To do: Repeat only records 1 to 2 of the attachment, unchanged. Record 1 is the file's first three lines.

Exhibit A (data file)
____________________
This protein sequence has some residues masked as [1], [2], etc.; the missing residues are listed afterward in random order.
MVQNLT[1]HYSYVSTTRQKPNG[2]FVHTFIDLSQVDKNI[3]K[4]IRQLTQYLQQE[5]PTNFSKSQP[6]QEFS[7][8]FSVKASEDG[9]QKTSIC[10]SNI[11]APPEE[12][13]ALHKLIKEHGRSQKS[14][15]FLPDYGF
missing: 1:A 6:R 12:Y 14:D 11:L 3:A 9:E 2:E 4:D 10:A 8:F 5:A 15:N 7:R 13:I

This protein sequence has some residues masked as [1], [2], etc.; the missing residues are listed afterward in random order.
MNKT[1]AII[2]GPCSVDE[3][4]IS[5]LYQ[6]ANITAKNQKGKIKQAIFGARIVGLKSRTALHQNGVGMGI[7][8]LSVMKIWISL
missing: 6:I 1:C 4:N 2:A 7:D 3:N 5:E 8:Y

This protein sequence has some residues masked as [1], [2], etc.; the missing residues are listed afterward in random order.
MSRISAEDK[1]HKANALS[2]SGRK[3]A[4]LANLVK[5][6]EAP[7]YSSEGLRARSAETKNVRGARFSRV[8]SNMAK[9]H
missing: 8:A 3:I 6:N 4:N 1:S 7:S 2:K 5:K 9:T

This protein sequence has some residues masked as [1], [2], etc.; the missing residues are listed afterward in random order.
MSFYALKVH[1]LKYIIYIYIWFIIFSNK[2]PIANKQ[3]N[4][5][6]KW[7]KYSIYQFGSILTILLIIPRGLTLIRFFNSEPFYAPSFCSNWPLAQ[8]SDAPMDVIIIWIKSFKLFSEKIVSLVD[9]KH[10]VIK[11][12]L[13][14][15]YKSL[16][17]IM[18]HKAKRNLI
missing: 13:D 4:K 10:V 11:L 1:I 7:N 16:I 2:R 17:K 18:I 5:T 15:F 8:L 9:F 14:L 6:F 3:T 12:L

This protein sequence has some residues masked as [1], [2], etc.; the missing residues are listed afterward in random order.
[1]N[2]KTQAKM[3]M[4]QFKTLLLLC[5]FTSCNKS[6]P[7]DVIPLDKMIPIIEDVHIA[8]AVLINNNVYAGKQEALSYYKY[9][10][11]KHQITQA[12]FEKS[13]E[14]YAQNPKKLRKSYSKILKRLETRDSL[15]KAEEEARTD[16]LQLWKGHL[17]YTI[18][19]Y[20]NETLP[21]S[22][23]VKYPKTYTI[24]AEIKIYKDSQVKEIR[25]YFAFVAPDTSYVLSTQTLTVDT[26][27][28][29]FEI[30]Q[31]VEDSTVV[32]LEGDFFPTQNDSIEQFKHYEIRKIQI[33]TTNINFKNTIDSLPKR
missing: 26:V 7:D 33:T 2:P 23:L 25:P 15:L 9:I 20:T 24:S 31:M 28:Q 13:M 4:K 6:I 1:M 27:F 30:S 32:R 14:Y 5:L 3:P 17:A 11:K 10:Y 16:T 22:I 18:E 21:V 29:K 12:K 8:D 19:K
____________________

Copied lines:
This protein sequence has some residues masked as [1], [2], etc.; the missing residues are listed afterward in random order.
MVQNLT[1]HYSYVSTTRQKPNG[2]FVHTFIDLSQVDKNI[3]K[4]IRQLTQYLQQE[5]PTNFSKSQP[6]QEFS[7][8]FSVKASEDG[9]QKTSIC[10]SNI[11]APPEE[12][13]ALHKLIKEHGRSQKS[14][15]FLPDYGF
missing: 1:A 6:R 12:Y 14:D 11:L 3:A 9:E 2:E 4:D 10:A 8:F 5:A 15:N 7:R 13:I

This protein sequence has some residues masked as [1], [2], etc.; the missing residues are listed afterward in random order.
MNKT[1]AII[2]GPCSVDE[3][4]IS[5]LYQ[6]ANITAKNQKGKIKQAIFGARIVGLKSRTALHQNGVGMGI[7][8]LSVMKIWISL
missing: 6:I 1:C 4:N 2:A 7:D 3:N 5:E 8:Y